President Barack Obama warned Republicans on Wednesday against picking another fight over the nation's debt ceiling, telling business leaders that it's "not a game that I will play."
Obama said in remarks to the Business Roundtable that he was aware of reports that Republicans may be willing to agree to higher tax rates on the wealthy as a way to avert the looming "fiscal cliff" and then come back next year with more leverage to extract spending cuts from the White House in exchange for raising the government's borrowing limit.
"That is a bad strategy for America, it's a bad strategy for your businesses and it's not a game that I will play," Obama said, recalling the "catastrophe that happened in August of 2011."
The president cited the prolonged and deeply partisan standoff over raising the U.S. debt limit last year that led the nation to the brink of default for the first time in its history. The move prompted Standard & Poor's to take the drastic step of stripping the government of its "AAA" rating on its bonds, a sign of the toll of the political debacle.
Obama's cautionary tone to congressional Republicans came amid a continuing standoff over the looming fiscal cliff, a series of automatic spending cuts and tax increases scheduled for the end of the year that could undermine the nation's economic recovery. Negotiations have focused on whether tax rates for the wealthy should increase, how deeply to cut spending on entitlements such as Medicare and how to deal with raising the government's borrowing limit early next year.
If Congress and the White House don't reach a budget deal, about $1.2 trillion in spending cuts and tax increases will automatically kick in starting Jan. 2, a scenario that's been dubbed the "fiscal cliff," because it is likely to send the economy back into recession and drive up unemployment.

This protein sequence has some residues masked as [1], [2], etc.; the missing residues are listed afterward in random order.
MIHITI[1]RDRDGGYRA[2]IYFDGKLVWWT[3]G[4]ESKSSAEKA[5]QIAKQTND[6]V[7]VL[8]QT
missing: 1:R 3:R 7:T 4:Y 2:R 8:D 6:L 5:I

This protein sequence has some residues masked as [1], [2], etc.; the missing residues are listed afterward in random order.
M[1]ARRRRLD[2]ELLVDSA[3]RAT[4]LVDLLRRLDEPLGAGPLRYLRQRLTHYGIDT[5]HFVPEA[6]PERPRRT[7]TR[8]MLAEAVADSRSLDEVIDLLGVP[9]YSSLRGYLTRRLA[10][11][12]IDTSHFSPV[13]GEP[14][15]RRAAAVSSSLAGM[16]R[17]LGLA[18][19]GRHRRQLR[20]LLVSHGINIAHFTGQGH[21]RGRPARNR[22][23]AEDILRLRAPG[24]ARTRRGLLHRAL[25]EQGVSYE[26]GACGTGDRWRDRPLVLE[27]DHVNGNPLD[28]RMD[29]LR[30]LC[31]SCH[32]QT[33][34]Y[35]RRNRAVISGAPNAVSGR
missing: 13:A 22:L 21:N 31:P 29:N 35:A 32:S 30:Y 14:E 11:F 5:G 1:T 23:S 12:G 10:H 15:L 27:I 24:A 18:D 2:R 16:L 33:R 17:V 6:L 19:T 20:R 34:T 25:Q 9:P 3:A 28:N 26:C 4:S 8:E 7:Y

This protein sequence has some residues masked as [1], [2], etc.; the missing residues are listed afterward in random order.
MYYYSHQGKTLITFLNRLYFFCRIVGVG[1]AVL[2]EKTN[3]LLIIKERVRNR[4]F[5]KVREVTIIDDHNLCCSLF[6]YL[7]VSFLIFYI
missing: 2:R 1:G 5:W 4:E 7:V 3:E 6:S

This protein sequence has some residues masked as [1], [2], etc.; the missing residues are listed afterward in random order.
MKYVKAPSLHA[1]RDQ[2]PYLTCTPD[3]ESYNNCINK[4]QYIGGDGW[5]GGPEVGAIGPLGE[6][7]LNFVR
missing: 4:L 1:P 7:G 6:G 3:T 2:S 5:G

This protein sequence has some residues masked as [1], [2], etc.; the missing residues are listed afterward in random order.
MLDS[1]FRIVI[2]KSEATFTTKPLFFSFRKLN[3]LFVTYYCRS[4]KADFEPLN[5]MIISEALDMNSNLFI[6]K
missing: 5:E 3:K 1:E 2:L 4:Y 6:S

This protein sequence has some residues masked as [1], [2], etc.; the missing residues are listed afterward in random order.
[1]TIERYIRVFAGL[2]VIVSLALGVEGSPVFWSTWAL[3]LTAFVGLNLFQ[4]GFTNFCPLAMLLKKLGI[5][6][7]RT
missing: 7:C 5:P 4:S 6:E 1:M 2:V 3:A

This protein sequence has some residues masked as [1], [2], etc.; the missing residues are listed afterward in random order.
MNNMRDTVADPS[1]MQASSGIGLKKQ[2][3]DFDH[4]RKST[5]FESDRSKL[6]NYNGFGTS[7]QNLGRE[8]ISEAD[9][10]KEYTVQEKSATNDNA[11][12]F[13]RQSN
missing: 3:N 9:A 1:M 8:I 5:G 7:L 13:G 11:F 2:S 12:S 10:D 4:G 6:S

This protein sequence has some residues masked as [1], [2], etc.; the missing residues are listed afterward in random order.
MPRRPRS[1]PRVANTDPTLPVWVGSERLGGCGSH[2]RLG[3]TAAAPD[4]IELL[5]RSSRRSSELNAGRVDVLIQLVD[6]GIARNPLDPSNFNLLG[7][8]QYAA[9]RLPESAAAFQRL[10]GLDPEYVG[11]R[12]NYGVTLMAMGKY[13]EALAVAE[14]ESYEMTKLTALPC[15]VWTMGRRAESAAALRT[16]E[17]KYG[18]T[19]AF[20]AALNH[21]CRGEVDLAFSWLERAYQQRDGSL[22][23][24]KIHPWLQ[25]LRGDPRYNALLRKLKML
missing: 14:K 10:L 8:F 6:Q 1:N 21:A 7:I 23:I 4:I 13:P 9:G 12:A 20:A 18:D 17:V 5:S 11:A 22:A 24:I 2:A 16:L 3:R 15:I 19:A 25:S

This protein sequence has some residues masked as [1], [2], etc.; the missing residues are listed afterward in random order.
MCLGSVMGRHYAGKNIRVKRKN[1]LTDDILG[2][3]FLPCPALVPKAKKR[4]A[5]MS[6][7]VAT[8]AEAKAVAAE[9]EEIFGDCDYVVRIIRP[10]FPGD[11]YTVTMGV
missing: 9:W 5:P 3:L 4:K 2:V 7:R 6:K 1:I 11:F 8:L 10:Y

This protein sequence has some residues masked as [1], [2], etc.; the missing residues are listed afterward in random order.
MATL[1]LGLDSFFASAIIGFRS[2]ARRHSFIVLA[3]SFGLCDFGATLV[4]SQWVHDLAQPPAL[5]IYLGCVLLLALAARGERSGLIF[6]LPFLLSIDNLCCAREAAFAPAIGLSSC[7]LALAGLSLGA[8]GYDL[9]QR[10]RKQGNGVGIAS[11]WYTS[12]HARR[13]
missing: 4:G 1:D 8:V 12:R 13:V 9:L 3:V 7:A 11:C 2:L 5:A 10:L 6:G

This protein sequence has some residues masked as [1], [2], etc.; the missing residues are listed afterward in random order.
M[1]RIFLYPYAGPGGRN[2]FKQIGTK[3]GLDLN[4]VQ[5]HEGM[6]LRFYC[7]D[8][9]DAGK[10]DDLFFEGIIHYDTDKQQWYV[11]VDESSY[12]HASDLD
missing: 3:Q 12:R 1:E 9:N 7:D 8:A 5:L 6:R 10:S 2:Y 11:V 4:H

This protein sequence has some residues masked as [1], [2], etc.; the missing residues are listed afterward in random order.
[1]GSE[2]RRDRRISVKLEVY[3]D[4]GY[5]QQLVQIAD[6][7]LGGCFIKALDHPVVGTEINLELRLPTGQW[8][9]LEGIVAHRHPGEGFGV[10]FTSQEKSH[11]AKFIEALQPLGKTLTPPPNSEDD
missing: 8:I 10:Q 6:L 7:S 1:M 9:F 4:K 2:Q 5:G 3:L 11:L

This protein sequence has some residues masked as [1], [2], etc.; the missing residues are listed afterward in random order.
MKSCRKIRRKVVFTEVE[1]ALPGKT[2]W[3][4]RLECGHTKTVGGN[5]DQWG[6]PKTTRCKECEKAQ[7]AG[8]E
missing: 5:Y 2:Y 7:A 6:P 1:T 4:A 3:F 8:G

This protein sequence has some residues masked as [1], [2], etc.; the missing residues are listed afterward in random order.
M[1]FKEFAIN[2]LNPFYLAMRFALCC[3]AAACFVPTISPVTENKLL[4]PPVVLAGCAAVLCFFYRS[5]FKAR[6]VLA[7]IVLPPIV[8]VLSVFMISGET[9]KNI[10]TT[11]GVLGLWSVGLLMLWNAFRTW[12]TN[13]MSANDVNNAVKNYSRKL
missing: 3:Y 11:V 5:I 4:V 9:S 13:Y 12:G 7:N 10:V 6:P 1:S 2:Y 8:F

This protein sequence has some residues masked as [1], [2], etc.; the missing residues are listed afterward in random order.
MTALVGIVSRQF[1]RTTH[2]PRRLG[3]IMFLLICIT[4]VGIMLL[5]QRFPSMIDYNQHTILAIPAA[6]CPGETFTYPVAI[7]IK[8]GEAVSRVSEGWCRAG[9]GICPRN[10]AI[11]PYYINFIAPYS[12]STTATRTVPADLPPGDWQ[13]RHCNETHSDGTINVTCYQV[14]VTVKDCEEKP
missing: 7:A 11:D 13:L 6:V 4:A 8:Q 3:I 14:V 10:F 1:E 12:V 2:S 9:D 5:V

Meantime, House Speaker John Boehner, R-Ohio, and Republican leaders said Wednesday — prior to Obama's remarks — that the White House had failed to offer a "balanced approach" that had a chance of clearing either chamber of Congress. "We can't negotiate with ourselves," Boehner said.
House Majority Leader Eric Cantor, R-Va., said Republicans want to "sit down with the president. We want to talk specifics. We put an offer on the table. Now he has out of hand rejected that. Where are the specifics? Where are the discussions? Nothing is going on. Meanwhile, the people of this country are the ones that suffer."
House Republicans have proposed a 10-year, $2.2 trillion blueprint that calls for increasing the eligibility age for Medicare and lowering cost-of-living hikes for Social Security benefits. It came in response to Obama's offer last week to boost taxes by $1.6 trillion over the coming decade but largely exempt Medicare and Social Security from budget cuts.
The White House has ridiculed Boehner's approach as nothing more than "magic beans and fairy dust," saying taxes must rise on families earning $250,000 or more to generate enough revenue to deal with the nation's fiscal crisis. Congressional Republicans say Obama has focused only on tax increases but not offered enough specifics on reducing spending.
Obama told business leaders that his economic showdown with House Republicans could be solved quickly if the GOP would accept that raising tax rates on the wealthiest Americans is the only viable way to raise the money needed for a fair debt reduction plan.
"The numbers actually aren't that far apart," Obama said. "Another way of putting this is: We can probably solve this in about a week. It's not that tough. But we need that conceptual breakthrough."
Republicans dispute Obama's assertion and have proposed capping deductions and changing the tax code in other ways to generate the tax money.